Rise of the urban 'bee'
It was long hard winter for everyone, including Ontario’s bees.
Reports showed that less than half of the bee colonies survived until the spring and now research is also linking the use of certain pesticides to bee deaths.
Bees are one of the most precious pollinators. They help flowers bloom, gardens produce and keep our ecosystem in sync. Honey or wild, all bees need our support. So for us city dwellers, here are some ways you can nurture the urban bee.
Bee informed: According to Toronto beekeeper Brian Hamlin, we shouldn't fear our buzzing buddies. “Honey bees are not predatory by nature,” he explains. “They are not interested in you unless you’re threatening the hive or shaking the hive. Then they may defend and sting.”
There are thousands of species of bees. To help decipher the buzz around us, have a look at the David Suzuki Foundation’s Pollinators Guide.
Bee-friendly yards: Choosing the right plants for your yard, balcony or community garden can help conserve bee populations. Hamlin suggests native plants or herb gardens. “Sage, thyme, oregano, mint are all great for pollinators and an easy one for people because of the dual use.”
Build a hotel: While gardens provide food for bees, hotels provide a resting place. Yes, bee hotels. Made from wood, twigs and soil, these simple to elaborate structures have been popping up in locations across the city. This summer Sustainable T.O. Architecture + Building helped unveil one at the Fairmont Royal York’s rooftop apiary. You can too. It doesn’t have to be elaborate. Check out these DIY options.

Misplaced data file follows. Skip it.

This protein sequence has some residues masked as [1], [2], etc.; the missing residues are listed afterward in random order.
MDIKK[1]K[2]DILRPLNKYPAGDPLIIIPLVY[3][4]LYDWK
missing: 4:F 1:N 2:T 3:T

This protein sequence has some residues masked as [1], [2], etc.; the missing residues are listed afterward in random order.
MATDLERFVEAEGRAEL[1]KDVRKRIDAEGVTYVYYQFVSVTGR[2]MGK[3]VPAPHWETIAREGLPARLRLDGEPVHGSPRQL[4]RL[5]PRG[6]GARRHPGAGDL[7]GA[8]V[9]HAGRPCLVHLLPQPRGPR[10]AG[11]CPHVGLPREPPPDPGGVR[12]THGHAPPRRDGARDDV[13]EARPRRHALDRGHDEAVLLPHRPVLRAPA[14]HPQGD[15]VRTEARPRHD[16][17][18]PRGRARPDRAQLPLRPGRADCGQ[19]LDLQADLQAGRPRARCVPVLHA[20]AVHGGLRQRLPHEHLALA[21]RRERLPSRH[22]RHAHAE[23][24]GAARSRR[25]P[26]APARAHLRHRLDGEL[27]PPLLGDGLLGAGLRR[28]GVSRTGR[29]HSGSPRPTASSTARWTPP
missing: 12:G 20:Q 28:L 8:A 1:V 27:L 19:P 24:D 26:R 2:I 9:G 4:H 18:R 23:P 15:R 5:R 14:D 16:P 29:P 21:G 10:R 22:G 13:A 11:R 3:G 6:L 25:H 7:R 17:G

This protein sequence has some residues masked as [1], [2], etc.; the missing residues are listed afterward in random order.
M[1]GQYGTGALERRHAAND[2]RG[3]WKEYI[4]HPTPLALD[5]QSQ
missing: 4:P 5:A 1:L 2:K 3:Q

Find your nearest hive: Some Toronto hives are open to the public where you can tour and even taste the honey harvest. On summer weekends visit the Toronto District Beekeepers’ Association at work at the Kortright Centre or participate in a weekly tour of the U of T Bees hives. If you’re more into viewing from afar, observe bees-at-work at the Royal Botanical Garden before exploring their Pollinator Garden where honeybees join the native bees and other pollinators.
Become a beekeeper: “Bees are the experts,” says Hamlin. “I am still learning from them.” He has been beekeeping for almost 40 years and moved to an urban setting almost ten years ago. He tends to several GTA hives - U of T downtown and Scarborough campuses, New College at the University of Toronto and Toronto Islands to name a few – and often mentors beginner beekeepers.
Buy local: According to Hamlin, it’s hard to find Toronto honey. One reason is that under the Ontario Bees Act, beekeepers are obliged to place hives at least 30 metres from property lines. This makes it more challenging to set up a hive in the city and less likely that you’ll find honey from different neighbourhoods like you would in cities like Vancouver, New York or Chicago.
Most urban beekeepers only extract enough for their needs. So until you find your neighbourhood supply, you can taste some made-in-TO honey on menus at the Fairmount Royal York, home to 350,000 honeybees at the world’s first hotel rooftop apiary, at BeeGrrl on Dundas St. W or at St. Lawrence Market where sweet stuff from Portlands Energy Centre is on sale.